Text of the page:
Of course, we could (in Nietzsche’s way) revalue the values set by Jünger. Does it make me a nihilist when I frequently participate in sportive activities? Doesn’t the internet offer new possibilities for meaningful personal education and development? Can not the same be said of the enormous speed in the global interchange of information we have achieved? Still, the fact remains that technology has gained more and more control over our lives. We have developed over the past decades a culture that is profoundly technological, becoming more data-driven and mass-controlled every year. This seems to be exactly the kind of culture Jünger (as well as Heidegger) was anticipating with quite some anxiety. Are we in the process of selling our souls to a new Leviathan? What freedom is left to us when every lion hiding in the brushwood is permanently monitored from above by drones and a whole army of security satellites?

Thomas Mann and the Other Sanatorium

Imagine your memory having turned into some sort of Google database, and then type in the words ‘Thomas Mann sanatorium’. You would expect Mann’s The Magic Mountain immediately to pop up on your mind’s screen. In that novel the elevated sanatorium Berghof in Davos completely takes in its inhabitants; it becomes their world, closing them off from the real world in the lowland. At 1600 meters above sea-level they live through their special epoch of recovery from tuberculosis, or await impending death, while redirecting their sense of time and being.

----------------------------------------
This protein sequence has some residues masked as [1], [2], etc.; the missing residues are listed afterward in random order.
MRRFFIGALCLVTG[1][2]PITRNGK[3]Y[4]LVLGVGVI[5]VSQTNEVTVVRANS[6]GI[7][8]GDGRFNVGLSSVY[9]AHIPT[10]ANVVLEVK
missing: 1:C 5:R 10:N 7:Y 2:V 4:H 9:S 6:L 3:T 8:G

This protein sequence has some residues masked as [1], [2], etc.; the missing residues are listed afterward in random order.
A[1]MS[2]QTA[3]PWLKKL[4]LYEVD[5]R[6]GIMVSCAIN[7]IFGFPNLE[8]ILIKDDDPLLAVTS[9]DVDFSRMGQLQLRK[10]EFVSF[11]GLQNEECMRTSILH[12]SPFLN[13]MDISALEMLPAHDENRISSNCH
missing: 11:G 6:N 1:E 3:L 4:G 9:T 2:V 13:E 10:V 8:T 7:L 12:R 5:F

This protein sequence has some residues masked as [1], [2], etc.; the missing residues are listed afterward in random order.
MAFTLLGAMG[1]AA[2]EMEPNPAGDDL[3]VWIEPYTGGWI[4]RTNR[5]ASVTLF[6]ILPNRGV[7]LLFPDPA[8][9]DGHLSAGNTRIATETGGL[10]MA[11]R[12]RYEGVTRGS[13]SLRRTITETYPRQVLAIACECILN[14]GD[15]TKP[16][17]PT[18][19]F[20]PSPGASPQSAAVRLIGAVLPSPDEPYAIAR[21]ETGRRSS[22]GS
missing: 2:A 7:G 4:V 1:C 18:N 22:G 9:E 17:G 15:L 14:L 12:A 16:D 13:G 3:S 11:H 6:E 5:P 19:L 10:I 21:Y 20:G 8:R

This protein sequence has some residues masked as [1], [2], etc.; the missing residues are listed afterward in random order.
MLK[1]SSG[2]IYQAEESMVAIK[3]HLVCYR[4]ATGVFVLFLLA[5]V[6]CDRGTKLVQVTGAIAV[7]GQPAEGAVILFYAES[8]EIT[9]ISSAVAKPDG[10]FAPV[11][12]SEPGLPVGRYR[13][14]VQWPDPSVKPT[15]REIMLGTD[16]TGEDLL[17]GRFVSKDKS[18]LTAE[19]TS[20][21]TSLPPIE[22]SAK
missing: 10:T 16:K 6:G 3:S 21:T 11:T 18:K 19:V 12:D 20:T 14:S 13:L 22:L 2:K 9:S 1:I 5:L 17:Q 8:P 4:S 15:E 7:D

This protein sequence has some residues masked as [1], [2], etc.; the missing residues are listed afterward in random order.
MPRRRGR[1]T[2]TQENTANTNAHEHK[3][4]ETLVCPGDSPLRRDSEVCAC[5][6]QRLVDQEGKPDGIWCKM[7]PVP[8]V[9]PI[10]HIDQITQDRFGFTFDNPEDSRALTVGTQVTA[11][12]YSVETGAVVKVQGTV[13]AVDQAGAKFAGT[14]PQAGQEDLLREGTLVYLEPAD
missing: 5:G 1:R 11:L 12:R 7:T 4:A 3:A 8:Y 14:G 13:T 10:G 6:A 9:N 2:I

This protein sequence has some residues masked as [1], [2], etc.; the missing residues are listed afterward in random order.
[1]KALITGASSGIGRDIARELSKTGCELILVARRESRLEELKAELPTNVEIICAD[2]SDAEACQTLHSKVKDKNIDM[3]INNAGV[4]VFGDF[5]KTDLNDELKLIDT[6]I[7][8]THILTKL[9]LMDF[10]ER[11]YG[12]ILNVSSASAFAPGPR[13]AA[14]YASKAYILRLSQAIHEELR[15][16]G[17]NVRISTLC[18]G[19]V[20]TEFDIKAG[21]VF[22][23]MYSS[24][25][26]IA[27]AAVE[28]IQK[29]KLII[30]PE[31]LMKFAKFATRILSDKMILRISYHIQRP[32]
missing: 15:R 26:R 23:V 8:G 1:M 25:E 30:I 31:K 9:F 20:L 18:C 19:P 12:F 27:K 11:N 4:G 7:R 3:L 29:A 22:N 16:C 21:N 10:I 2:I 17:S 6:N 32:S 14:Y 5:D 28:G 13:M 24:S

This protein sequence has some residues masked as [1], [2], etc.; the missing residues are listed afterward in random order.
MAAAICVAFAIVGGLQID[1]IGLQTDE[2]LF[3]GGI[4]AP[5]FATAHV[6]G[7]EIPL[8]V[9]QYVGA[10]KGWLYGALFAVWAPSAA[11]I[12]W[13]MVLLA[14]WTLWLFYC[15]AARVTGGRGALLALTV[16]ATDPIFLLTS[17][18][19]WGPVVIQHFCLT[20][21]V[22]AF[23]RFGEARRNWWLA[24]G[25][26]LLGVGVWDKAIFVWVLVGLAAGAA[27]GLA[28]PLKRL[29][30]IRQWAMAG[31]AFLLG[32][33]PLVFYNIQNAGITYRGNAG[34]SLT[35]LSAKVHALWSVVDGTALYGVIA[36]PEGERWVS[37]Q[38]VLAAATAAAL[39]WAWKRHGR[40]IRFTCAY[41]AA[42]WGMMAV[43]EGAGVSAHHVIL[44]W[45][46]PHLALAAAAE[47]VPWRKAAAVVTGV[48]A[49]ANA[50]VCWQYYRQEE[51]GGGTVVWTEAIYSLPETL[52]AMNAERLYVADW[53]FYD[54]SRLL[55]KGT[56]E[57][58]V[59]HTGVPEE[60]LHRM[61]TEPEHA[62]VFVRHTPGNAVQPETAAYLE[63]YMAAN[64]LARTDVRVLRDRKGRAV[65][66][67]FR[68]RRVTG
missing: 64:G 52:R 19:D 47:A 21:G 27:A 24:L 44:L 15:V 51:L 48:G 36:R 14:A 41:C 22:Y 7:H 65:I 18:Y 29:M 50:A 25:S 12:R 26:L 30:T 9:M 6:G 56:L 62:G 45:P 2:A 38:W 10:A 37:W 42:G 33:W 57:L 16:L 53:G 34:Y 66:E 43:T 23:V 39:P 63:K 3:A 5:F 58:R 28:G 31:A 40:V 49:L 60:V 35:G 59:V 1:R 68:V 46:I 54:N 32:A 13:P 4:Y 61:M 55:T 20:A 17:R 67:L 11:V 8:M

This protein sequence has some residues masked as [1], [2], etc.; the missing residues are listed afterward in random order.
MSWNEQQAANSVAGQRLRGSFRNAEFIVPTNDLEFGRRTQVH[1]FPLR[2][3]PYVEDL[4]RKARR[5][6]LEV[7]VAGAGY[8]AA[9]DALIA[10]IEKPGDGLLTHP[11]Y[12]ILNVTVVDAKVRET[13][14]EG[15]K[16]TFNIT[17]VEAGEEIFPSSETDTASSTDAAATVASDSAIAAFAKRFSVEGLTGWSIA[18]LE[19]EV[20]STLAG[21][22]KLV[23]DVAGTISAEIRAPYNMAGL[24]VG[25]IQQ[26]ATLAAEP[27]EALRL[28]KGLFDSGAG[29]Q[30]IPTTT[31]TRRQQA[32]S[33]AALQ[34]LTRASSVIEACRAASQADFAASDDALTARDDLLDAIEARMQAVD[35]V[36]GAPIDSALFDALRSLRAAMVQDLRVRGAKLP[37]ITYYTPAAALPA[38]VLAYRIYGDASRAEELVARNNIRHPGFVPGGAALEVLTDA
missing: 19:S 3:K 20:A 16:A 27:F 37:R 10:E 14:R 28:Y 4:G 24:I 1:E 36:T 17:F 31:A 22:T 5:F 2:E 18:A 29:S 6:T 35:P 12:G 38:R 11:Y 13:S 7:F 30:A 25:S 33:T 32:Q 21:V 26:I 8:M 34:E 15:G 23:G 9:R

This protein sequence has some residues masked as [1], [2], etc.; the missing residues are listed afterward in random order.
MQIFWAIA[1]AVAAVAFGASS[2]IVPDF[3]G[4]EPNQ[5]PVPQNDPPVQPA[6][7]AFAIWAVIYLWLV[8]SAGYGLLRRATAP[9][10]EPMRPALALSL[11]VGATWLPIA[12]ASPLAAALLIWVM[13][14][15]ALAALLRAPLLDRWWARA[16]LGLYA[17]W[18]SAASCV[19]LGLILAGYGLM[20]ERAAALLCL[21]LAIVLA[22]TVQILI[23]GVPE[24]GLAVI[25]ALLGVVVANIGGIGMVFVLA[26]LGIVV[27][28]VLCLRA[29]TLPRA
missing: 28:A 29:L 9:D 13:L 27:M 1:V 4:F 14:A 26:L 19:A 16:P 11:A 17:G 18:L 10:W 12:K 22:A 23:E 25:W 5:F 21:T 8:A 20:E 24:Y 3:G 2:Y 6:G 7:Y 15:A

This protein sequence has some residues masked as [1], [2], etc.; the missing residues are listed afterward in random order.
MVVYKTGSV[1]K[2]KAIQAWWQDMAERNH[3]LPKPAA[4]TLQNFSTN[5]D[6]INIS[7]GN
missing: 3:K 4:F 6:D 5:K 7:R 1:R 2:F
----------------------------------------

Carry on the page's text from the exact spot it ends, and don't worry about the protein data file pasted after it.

There is, however, another sanatorium that played its role in Thomas Mann’s complicated life. In Riva del Garda, a small but elegant town on the most northern tip of Lake Garda in Italy, there used to be a Kurort of great renown. It was founded by the Viennese doctor and homoeopath Christoph Hartung von Hartungen (1849-1917), who settled in Riva in 1888. He called his health resort a ‘psychiatric sanatorium’, a Naturheilanstalt, and a ‘Reform sanatorium’.

It is important to remember that this area of northern Italy used to be part of the Austrian-Hungarian empire. Riva then was like an Austrian Riviera. This may explain why Kafka and Rilke (both born in Prague, also part of the empire) went to Riva, hoping to find recovery there. Kafka first came to Riva as a tourist in 1909, and returned in 1913 to take the von Hartungen cure. Earlier even Nietzsche, always on the look-out for the best conditions Europe could offer him to lighten his heavy head, came to Riva. From the Mann-dynasty it was Heinrich who was the first to discover the sanatorium here. Until 1908 Heinrich Mann would be a regular guest. Brother Thomas, like a true Hans Castorp, would several times come to visit him.